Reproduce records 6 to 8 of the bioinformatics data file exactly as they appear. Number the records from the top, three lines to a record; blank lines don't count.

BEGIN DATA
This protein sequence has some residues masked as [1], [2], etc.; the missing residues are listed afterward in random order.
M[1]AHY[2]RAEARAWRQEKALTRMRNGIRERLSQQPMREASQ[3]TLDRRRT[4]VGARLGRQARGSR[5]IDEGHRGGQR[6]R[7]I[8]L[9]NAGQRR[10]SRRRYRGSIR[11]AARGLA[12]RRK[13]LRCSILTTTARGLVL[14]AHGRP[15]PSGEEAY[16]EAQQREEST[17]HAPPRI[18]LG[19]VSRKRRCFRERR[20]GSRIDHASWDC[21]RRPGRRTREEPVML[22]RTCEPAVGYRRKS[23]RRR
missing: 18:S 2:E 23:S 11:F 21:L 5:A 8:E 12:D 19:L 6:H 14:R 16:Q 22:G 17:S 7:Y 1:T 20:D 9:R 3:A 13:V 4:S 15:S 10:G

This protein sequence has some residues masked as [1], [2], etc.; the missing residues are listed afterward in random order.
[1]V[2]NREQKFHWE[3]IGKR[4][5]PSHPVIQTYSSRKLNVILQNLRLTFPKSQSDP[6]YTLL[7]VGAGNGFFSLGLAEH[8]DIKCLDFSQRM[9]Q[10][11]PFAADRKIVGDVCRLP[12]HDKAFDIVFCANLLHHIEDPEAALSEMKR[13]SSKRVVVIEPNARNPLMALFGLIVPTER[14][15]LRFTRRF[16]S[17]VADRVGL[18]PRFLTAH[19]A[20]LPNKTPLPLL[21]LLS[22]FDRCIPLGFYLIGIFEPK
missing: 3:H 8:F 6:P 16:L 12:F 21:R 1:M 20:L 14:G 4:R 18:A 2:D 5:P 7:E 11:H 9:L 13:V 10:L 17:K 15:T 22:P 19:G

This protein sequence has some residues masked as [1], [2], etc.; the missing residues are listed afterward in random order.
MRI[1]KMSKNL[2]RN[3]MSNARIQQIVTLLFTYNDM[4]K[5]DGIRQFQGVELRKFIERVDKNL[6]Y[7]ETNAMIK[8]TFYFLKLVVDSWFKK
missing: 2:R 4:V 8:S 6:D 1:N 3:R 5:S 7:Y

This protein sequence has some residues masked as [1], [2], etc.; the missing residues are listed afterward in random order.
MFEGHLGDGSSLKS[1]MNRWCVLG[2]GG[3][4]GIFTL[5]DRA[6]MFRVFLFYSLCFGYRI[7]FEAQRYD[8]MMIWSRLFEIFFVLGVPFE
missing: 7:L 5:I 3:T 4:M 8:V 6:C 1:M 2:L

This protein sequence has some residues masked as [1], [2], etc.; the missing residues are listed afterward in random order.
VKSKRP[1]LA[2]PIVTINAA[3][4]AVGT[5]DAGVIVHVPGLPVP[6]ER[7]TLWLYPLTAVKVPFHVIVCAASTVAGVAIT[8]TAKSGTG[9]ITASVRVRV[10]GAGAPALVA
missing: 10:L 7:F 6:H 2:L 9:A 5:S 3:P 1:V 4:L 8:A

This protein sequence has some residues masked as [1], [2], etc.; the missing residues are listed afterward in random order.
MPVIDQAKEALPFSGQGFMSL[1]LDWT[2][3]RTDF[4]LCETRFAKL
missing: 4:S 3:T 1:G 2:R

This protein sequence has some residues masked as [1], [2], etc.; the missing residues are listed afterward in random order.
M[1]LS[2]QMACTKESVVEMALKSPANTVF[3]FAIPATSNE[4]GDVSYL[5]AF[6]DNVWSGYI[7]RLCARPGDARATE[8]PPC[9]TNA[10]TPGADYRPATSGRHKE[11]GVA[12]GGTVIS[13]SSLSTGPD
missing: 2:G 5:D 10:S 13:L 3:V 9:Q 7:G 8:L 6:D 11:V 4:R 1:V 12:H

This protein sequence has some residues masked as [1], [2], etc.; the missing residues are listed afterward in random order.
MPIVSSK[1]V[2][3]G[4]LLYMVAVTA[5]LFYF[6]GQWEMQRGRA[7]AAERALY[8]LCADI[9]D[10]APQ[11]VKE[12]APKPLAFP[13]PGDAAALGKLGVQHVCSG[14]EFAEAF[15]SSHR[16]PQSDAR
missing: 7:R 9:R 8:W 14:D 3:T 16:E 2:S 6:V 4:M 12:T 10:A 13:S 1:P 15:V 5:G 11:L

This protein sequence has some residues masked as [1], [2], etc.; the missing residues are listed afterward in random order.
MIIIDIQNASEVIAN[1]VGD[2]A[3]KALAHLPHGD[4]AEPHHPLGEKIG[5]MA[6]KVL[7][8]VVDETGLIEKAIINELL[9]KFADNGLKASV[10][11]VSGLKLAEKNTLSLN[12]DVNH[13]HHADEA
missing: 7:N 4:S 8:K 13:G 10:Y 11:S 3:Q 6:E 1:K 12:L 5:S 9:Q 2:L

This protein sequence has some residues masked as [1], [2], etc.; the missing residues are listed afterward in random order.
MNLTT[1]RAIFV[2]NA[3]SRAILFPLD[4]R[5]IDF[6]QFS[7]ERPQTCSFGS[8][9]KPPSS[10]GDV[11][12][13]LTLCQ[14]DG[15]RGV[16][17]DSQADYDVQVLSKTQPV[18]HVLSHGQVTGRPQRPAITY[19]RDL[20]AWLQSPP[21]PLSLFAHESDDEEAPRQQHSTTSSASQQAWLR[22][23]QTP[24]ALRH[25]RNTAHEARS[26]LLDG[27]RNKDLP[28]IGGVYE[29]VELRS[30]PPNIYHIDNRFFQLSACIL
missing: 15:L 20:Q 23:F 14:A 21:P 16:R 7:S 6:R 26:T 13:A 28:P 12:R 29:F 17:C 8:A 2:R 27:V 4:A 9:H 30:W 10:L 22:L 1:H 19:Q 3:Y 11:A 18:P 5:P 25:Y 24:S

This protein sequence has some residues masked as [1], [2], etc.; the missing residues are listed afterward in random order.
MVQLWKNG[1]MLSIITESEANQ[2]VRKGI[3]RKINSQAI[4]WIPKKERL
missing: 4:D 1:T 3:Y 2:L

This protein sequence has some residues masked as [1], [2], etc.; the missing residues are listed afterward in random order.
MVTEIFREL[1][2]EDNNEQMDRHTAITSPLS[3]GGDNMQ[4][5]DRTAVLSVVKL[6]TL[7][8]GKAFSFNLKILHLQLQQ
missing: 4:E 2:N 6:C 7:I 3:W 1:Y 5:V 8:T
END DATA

This protein sequence has some residues masked as [1], [2], etc.; the missing residues are listed afterward in random order.
MPVIDQAKEALPFSGQGFMSL[1]LDWT[2][3]RTDF[4]LCETRFAKL
missing: 4:S 3:T 1:G 2:R

This protein sequence has some residues masked as [1], [2], etc.; the missing residues are listed afterward in random order.
M[1]LS[2]QMACTKESVVEMALKSPANTVF[3]FAIPATSNE[4]GDVSYL[5]AF[6]DNVWSGYI[7]RLCARPGDARATE[8]PPC[9]TNA[10]TPGADYRPATSGRHKE[11]GVA[12]GGTVIS[13]SSLSTGPD
missing: 2:G 5:D 10:S 13:L 3:V 9:Q 7:G 8:L 6:D 11:V 4:R 1:V 12:H

This protein sequence has some residues masked as [1], [2], etc.; the missing residues are listed afterward in random order.
MPIVSSK[1]V[2][3]G[4]LLYMVAVTA[5]LFYF[6]GQWEMQRGRA[7]AAERALY[8]LCADI[9]D[10]APQ[11]VKE[12]APKPLAFP[13]PGDAAALGKLGVQHVCSG[14]EFAEAF[15]SSHR[16]PQSDAR
missing: 7:R 9:R 8:W 14:D 3:T 16:E 2:S 6:V 4:M 12:T 10:A 13:S 1:P 15:V 5:G 11:L